I suppose one could argue isolated circumstances prove exceptions to the more idealistic rule, but conversations with activists around the United States and Canada, in particular, have only supplemented my own experiences to the point where the hypothesis above demonstrates abject failure in practice among the grassroots, local and regional fare.

Environmentalism truly is dead.

Must-Read White Paper: The Politics of a New York State Fracking Moratorium

sierraclub2

Above: A picture worth a thousand words ….

“[P]romoters of “safe fracking” like the Natural Resources Defense Council (“we need better information”), the National Sierra Club (“let’s secure strong safeguards”), and the National Wildlife Federation (“reasonable compromise”; the parent organization of Environmental Advocates of New York), Environmental Defense Fund (partnering with Chevron, ExxonMobil, Shell, and other industry players in the “Center for Sustainable Shale Development,” PDF), Citizens Campaign for the Environment (pushing for a moratorium, “Let science guide the process”), and New York League of Conservation Voters (whose 2013 spring gala partners included Chesapeake Energy, Scotts Miracle-Gro, and other industry polluters) would like to have an apparent easy win to headline their fundraising letters. Even while many of their staffers recognize the need for a ban, these same staffers have been discouraged from publicly supporting a ban. The grassroots must stand firmly for this position to help these staffers use the courage of their convictions.”

CPNY | Coalition to Protect New York

June 16, 2013

Knowing that the whole country, indeed the whole world, is looking to New York State to stop fracking and lead the way for others to piggyback on our success, we find it especially important that we get it right. We can help not only ourselves but also every other citizenry affected, and we can change the course of history. We cannot waste time; too much is at stake. We can’t play games. We must demand what we need to survive. And we must win.

1. What is the effect of calling for a moratorium? Doesn’t a moratorium buy us time to organize for an eventual ban?

We understand and are tempted by the respite that a moratorium seems to promise. Who wouldn’t like to buy time for rest and recuperation, and to fight more fiercely down the line?

However, after careful examination of the political and economic landscape, we realize that the price of a statewide moratorium is clearly too high — it works against our achieving our ultimate goal of a total and complete ban.

“25 x 25″ is a Big Fat Bio-Massacre

Vote Yes on Proposal 3!

 

For a list of the key groups behind this bill view the 25x25_organization_endorsements. Environmental groups, corporations and regional partners include those such as Environmental Defence Fund, Ford Motor Company, General Motors, Monsanto, National Wildlife Federation, World Watch Institute and Chrysler.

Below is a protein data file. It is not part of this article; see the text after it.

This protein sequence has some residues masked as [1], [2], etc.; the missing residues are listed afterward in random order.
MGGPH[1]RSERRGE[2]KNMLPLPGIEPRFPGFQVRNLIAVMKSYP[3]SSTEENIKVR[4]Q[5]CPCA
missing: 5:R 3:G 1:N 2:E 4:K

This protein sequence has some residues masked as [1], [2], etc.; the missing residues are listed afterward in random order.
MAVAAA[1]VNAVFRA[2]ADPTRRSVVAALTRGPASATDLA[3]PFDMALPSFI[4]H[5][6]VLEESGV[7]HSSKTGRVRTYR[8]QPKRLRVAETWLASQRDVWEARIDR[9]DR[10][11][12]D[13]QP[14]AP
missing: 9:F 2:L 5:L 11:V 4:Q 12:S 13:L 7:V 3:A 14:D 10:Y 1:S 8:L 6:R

November 4, 2012

By Jeff Gibbs

Open Mike

“Some of my friends in the professional environmental movement have reacted as expected yesterday when I called them out for having allowed biomass burning to be a huge part of what Michigan is going to get under Proposal 3 or “25 x 25.”  Accusations and anger. It went down the same way when we stopped a local biomass plant from being built in Traverse City a few years ago: we got yelled at, several PR firms were hired to fight us, and most of the paid environmentalists sat on their hands.”

Let me tell you whose funding IS affiliated with fossil fuel money: “25 x 25.” Follow the money. Something called the “Green Tech Action Fund” in San Francisco has put up $1.3 million for the Michigan “25 x 25” campaign.  Who funds the Green Tech Action Fund? That would be “The Energy Foundation.” Who funds the “Energy Foundation?” That would be Pew Charitable Trust in part, which is Sun Oil or Sunoco. Who else helped fund “The Energy Foundation?” The Rockefeller Foundation. Who is the Rockefeller Foundation? That would be Exxon.

 

In Michigan right now ballot Proposal 3 known as “25 x 25″ would require our state to get 25% of its electricity from “renewable” sources by the year 2025. “25 x 25″ is being sold as all about solar panels and wind mills. It’s not. Far more than anyone suspects, it’s going to ramp up the dirtiest form of energy of all: biomass burning. Incinerating trees in the name of “green energy.” And it must be stopped if we care about climate change, clean air and thriving forests.

Yes that’s right, in the name of saving the planet and renewable energy we are about to make things worse. For those unfamiliar with biomass burning, it releases more carbon dioxide and more harmful particulates than even coal. Logging for biomass can drastically reduce biodiversity and set back a forest’s ability to sequester carbon dioxide for centuries. Most environmentalists oppose it. Or used to.

Michigan environmental groups promoting “25 x 25,” whose goals such as stopping climate change I otherwise support, have insisted there will not be much biomass burning. Their campaign shows images of wind and solar exclusively.

2012-11-05-green1.jpg
Clean Water Action

2012-11-05-green2.jpg
Michigan Energy, Michigan Jobs

2012-11-05-green3.jpg
Green Energy Future

But this is what we are actually going to get. I call it a bio-massacre: